Living Christmas Trees

Live Christmas trees have a charm that is missing from the mass-produced artificial ones. They are also a great alternative to the ones that are chopped down from plantations and used for a few weeks over the Christmas period before being discarded.

The following are traditional and non-traditional trees that can be used to great effect:

Traditional:
  • Monteray or Radiata Pine (Pinus radiata)
    Young pot grown plants have a neat triangular shape and they are cheaper than other plants grown for this purpose. They can lose their shape if they are planted out and become large.
  • Dwarf White Spruce (Picea glauca ‘Conica’)
    This is a small pyramidal tree with tightly whorled needles on short branches. It looks very attractive as a Christmas tree and also if placed in the garden landscape. They only grow to 3m.
  • Blue Spruce (Picea pungens ‘Kosteriana’)
    Another pyramid, this time with bluish coloured needles on short branches. It is a small to medium sized tree (5-10m) that can be kept in a pot for several years before being planted out in a cool spot.
  • Blue Cedar (Cedrus atlantica ‘Glauca’) This tree has a triangular shape, with short metallic-blue needles on stiff branches. It will need a rich moist soil and plenty of space if planted out in the garden, since it can grow up to 20m.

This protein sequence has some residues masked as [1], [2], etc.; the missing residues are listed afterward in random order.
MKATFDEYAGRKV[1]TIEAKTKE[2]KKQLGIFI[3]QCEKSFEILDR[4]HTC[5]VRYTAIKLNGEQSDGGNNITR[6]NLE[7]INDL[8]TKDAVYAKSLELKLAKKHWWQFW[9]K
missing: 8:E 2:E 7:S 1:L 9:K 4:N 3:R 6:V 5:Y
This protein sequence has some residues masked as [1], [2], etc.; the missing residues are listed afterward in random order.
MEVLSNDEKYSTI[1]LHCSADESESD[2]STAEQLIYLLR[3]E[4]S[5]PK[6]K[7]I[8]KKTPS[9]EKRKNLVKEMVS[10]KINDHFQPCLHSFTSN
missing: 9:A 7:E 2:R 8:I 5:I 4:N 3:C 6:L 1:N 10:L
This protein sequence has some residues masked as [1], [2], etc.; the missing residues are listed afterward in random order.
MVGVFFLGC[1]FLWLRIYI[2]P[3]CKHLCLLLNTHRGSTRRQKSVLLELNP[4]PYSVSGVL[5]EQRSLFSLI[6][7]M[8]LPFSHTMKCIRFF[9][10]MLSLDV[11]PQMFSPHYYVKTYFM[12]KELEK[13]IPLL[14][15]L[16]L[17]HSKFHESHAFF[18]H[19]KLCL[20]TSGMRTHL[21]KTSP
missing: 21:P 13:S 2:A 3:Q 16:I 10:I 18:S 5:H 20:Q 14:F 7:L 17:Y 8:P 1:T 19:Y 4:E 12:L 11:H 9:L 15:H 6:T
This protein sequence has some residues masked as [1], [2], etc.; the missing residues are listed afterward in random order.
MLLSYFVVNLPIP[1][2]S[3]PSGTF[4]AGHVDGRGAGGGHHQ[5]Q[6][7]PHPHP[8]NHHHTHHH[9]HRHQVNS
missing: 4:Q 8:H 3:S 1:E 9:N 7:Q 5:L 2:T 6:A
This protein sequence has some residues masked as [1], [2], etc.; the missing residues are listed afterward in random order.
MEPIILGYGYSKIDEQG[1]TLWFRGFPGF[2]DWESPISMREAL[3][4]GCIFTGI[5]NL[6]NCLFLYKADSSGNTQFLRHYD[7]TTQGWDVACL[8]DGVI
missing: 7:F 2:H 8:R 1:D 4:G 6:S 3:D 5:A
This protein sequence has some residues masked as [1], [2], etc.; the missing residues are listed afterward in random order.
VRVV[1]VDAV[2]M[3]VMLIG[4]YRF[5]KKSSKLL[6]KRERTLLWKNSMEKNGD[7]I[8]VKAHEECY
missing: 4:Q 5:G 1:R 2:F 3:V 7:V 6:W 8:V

Northern Hemisphere:
  • Nordmann Fir (Abies nordmanniana)
    This is a columnar tree with tiered branches. It has dense, glossy, rich bright green foliage and cylindrical greenish brown cones.
  • Noble Fir (Abies nobilis ‘Glauca’)
    This tree starts out in a conical form but later becomes more columnar. The variety ‘Glauca’ has bright blue-grey foliage.
  • Scots Pine (Pinus sylvestris)
    This is a conical to columnar-conical tree that later becomes domed. Leaves are dark green in colour with a tinge of blue. It makes a very attractive yet tall tree (15-30m).
  • Norway Spruce (Picea abies)
    This is also known as a Christmas tree in many parts of the northern hemisphere. Once again it tends to be conical when young and more columnar as it matures. Its leaves are needle-like and deep green. They can look great as a permanent fixture in the garden, and then strewn with fairy lights at Christmas.
There are a number of other conifers that you can experiment with. The above varieties are chosen largely for their shape, ease of maintenance in pots and their ability to hold baubles and other decorations without the stems bending. You may find other varieties do not adapt as well.

Some other trees make good alternative Christmas trees:
  • Norfolk Island Pine (Araucaria heterophylla)
    This is an Australian native conifer with a sparsely branched pyramid shape, making it a good indoor Christmas tree when small. It is fast growing needing plenty of space, and is good for coastal gardens.
  • Lillypillies (Acmena sp.)
    These are Australaian rainforest plants with dainty dark green leaves. There are a number of dwarf varieties that can be clipped into pyramid shapes. They prefer a mild climate.
  • English Box (Buxus sempervirens)
    These are small shrubs that can be clipped to be shaped like a Christmas tree. They are slow growing and can be planted out later for hedging borders.


Pinus species make an excellent living Xmas trees

Picea abies is also widely used as a Christmas tree 
 

 

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